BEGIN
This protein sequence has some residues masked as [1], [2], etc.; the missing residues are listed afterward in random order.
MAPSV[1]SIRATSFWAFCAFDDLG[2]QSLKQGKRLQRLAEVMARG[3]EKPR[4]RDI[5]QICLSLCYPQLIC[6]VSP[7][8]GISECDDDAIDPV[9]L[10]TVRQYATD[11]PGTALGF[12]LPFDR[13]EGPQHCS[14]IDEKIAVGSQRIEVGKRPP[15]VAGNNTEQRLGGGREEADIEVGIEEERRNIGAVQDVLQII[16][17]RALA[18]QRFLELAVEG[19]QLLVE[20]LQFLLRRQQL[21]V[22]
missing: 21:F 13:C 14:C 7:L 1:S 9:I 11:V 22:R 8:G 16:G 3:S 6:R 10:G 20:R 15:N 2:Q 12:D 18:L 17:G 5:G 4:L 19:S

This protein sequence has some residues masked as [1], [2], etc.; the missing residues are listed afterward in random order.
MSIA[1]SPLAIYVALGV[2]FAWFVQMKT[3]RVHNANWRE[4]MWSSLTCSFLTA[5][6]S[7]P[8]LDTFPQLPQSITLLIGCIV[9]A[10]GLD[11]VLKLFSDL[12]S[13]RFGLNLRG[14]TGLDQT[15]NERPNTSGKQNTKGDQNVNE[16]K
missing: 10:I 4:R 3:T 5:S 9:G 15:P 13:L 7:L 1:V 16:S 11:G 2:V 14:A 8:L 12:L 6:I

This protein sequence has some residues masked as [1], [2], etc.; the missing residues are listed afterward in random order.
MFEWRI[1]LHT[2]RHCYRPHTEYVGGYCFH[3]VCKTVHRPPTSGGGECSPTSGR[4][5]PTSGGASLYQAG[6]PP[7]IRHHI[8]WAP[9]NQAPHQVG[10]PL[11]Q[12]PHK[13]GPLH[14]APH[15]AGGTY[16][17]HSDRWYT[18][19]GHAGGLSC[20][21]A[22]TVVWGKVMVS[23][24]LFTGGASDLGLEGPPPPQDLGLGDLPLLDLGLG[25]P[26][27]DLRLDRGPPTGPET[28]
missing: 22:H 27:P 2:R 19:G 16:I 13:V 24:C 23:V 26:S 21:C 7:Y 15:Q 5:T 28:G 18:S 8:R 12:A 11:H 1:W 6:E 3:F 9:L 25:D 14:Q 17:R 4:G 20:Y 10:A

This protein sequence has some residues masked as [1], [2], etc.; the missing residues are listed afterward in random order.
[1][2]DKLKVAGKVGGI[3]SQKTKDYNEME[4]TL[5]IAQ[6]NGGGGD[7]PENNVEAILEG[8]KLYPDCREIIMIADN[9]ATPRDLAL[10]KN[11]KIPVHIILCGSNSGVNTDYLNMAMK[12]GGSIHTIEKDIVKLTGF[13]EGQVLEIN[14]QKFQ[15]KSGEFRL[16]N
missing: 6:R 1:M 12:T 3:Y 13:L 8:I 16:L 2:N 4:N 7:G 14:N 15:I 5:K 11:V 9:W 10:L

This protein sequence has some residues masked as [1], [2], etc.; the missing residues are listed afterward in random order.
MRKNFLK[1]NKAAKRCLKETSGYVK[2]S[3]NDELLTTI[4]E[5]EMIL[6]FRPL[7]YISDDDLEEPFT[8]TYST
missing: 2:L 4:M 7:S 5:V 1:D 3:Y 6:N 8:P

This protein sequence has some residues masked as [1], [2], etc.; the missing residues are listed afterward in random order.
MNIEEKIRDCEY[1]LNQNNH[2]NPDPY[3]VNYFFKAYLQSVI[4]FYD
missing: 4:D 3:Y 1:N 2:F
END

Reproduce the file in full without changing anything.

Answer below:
This protein sequence has some residues masked as [1], [2], etc.; the missing residues are listed afterward in random order.
MAPSV[1]SIRATSFWAFCAFDDLG[2]QSLKQGKRLQRLAEVMARG[3]EKPR[4]RDI[5]QICLSLCYPQLIC[6]VSP[7][8]GISECDDDAIDPV[9]L[10]TVRQYATD[11]PGTALGF[12]LPFDR[13]EGPQHCS[14]IDEKIAVGSQRIEVGKRPP[15]VAGNNTEQRLGGGREEADIEVGIEEERRNIGAVQDVLQII[16][17]RALA[18]QRFLELAVEG[19]QLLVE[20]LQFLLRRQQL[21]V[22]
missing: 21:F 13:C 14:C 7:L 1:S 9:I 11:V 22:R 8:G 16:G 3:S 6:R 10:G 20:R 15:N 2:Q 12:D 18:L 17:G 5:G 4:L 19:S

This protein sequence has some residues masked as [1], [2], etc.; the missing residues are listed afterward in random order.
MSIA[1]SPLAIYVALGV[2]FAWFVQMKT[3]RVHNANWRE[4]MWSSLTCSFLTA[5][6]S[7]P[8]LDTFPQLPQSITLLIGCIV[9]A[10]GLD[11]VLKLFSDL[12]S[13]RFGLNLRG[14]TGLDQT[15]NERPNTSGKQNTKGDQNVNE[16]K
missing: 10:I 4:R 3:T 5:S 9:G 15:P 13:L 7:L 1:V 16:S 11:G 2:V 14:A 8:L 12:L 6:I

This protein sequence has some residues masked as [1], [2], etc.; the missing residues are listed afterward in random order.
MFEWRI[1]LHT[2]RHCYRPHTEYVGGYCFH[3]VCKTVHRPPTSGGGECSPTSGR[4][5]PTSGGASLYQAG[6]PP[7]IRHHI[8]WAP[9]NQAPHQVG[10]PL[11]Q[12]PHK[13]GPLH[14]APH[15]AGGTY[16][17]HSDRWYT[18][19]GHAGGLSC[20][21]A[22]TVVWGKVMVS[23][24]LFTGGASDLGLEGPPPPQDLGLGDLPLLDLGLG[25]P[26][27]DLRLDRGPPTGPET[28]
missing: 22:H 27:P 2:R 19:G 16:I 13:V 24:C 23:V 26:S 21:C 7:Y 15:Q 5:T 28:G 18:S 8:R 12:A 11:H 1:W 6:E 3:F 9:L 25:D 14:Q 17:R 4:G 20:Y 10:A

This protein sequence has some residues masked as [1], [2], etc.; the missing residues are listed afterward in random order.
[1][2]DKLKVAGKVGGI[3]SQKTKDYNEME[4]TL[5]IAQ[6]NGGGGD[7]PENNVEAILEG[8]KLYPDCREIIMIADN[9]ATPRDLAL[10]KN[11]KIPVHIILCGSNSGVNTDYLNMAMK[12]GGSIHTIEKDIVKLTGF[13]EGQVLEIN[14]QKFQ[15]KSGEFRL[16]N
missing: 6:R 1:M 12:T 3:Y 13:L 8:I 16:L 2:N 4:N 7:G 14:N 15:I 5:K 11:V 9:W 10:L

This protein sequence has some residues masked as [1], [2], etc.; the missing residues are listed afterward in random order.
MRKNFLK[1]NKAAKRCLKETSGYVK[2]S[3]NDELLTTI[4]E[5]EMIL[6]FRPL[7]YISDDDLEEPFT[8]TYST
missing: 2:L 4:M 7:S 5:V 1:D 3:Y 6:N 8:P

This protein sequence has some residues masked as [1], [2], etc.; the missing residues are listed afterward in random order.
MNIEEKIRDCEY[1]LNQNNH[2]NPDPY[3]VNYFFKAYLQSVI[4]FYD
missing: 4:D 3:Y 1:N 2:F